A 9.22 Michael Cieply N.Y. Times article (in the 9.23 print edition) quotes two U.S. history scholars who question whether Solomon Northup actually wrote “12 Years A Slave“, the 1853 novel that is the basis for Steve McQueen‘s highly acclaimed film and more particularly John Ridley‘s script. Chiwetel Ejiofore plays Northrup, a free New York State citizen and family man who was kidnapped and sold into slavery and remained in that realm from 1841 through 1853.
If Cieply’s story had been published in, say, late November or December, it would be seen in some quarters as a typical award-season hitjob on a leading Best Picture contender. But appearing as it is now, a good two months before the Oscar race will begin to heat up, it seems like a fair-enough examination of certain historical anecdotes and particulars. The article isn’t really a hitjob as much as a “hmmm”-job.
Cieply’s two sources, historians James Olney and African-American academic Robert Burns Stepto, note that “a dedication page added to ‘Twelve Years a Slave’ — which devoted the book to Harriet Beecher Stowe, and called it ‘another key’ to her novel, ‘Uncle Tom’s Cabin’ — helped blur the line between literal and literary truth. ‘The dedication, like the pervasive style, calls into serious question the status of ‘Twelve Years a Slave’ as autobiography and/or literature,” Olney tells Cieply.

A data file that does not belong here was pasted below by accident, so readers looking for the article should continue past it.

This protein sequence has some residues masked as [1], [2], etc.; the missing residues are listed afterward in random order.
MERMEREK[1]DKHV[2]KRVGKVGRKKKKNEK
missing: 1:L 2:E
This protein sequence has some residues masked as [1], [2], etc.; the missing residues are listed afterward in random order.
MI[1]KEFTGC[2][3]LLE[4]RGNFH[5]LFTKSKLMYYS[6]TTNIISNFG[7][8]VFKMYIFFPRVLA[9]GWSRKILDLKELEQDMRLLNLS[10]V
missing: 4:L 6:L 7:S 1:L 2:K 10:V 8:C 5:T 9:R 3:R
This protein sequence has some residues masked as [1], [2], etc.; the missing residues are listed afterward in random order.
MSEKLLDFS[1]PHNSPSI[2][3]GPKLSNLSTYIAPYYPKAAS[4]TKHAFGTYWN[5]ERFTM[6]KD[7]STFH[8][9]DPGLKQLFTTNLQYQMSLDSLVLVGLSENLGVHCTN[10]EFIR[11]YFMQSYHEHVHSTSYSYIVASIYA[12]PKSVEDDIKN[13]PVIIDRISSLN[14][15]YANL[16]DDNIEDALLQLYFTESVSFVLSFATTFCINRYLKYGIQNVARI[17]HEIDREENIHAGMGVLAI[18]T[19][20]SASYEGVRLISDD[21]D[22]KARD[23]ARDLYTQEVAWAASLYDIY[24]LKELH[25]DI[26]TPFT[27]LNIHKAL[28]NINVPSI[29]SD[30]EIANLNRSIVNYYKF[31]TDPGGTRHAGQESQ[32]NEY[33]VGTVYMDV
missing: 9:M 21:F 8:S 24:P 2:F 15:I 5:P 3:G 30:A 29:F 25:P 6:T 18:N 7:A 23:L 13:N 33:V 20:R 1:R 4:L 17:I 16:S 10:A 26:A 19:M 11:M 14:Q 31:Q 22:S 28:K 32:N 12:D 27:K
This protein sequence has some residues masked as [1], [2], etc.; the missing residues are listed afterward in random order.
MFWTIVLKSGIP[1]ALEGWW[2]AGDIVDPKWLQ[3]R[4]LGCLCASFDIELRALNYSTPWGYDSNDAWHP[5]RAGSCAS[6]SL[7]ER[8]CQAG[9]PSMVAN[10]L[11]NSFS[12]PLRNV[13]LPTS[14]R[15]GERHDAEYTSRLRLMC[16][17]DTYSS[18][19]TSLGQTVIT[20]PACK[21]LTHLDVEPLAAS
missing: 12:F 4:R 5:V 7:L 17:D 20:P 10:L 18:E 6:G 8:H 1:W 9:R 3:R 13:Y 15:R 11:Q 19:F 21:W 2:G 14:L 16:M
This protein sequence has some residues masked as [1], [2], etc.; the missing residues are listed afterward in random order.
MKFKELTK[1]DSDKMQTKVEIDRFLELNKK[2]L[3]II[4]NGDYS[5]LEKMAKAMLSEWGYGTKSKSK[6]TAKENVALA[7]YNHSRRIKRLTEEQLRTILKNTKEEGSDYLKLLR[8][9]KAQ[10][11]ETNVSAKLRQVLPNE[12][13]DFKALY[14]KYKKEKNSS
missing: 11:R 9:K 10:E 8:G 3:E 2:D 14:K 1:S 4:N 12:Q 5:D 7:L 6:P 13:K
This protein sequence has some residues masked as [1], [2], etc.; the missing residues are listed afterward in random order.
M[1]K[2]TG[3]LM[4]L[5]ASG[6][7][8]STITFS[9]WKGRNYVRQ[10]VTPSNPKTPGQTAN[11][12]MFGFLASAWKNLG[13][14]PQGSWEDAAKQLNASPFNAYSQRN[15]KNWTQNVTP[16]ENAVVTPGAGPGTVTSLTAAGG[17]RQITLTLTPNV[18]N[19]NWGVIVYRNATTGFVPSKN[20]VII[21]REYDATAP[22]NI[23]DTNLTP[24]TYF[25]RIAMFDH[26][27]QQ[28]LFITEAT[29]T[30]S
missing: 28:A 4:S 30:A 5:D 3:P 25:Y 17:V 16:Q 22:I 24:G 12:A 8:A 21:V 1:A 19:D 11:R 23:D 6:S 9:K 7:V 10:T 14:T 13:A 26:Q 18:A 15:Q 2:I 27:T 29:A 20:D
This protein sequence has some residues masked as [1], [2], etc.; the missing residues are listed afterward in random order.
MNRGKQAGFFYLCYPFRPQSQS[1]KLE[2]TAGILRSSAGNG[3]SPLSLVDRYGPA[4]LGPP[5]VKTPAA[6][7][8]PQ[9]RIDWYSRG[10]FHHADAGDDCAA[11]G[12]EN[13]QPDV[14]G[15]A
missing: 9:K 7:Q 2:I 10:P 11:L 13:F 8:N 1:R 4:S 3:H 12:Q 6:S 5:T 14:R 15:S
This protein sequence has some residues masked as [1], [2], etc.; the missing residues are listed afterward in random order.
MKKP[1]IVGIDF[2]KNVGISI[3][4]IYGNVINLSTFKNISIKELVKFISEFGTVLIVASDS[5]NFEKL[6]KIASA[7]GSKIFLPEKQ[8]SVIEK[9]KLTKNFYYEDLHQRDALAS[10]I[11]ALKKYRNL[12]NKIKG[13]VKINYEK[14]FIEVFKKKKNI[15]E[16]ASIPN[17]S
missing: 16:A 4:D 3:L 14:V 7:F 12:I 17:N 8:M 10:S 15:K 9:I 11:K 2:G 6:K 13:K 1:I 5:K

In Olney’s essay, called “I Was Born: Slave Narratives, Their Status as Autobiography and as Literature,” it is claimed that Northup’s real voice “was usurped by David Wilson, the white ‘amanuensis’ (i.e., “a person employed to write or type what another dictates or to copy what has been written by another“) to whom he dictated his tale, and who gave the book a preface in the same florid style that informs the memoir,” Cieply writes. “We may think it pretty fine writing and awfully literary, but the fine writer is clearly David Wilson rather than Solomon Northup,’ Olney declares.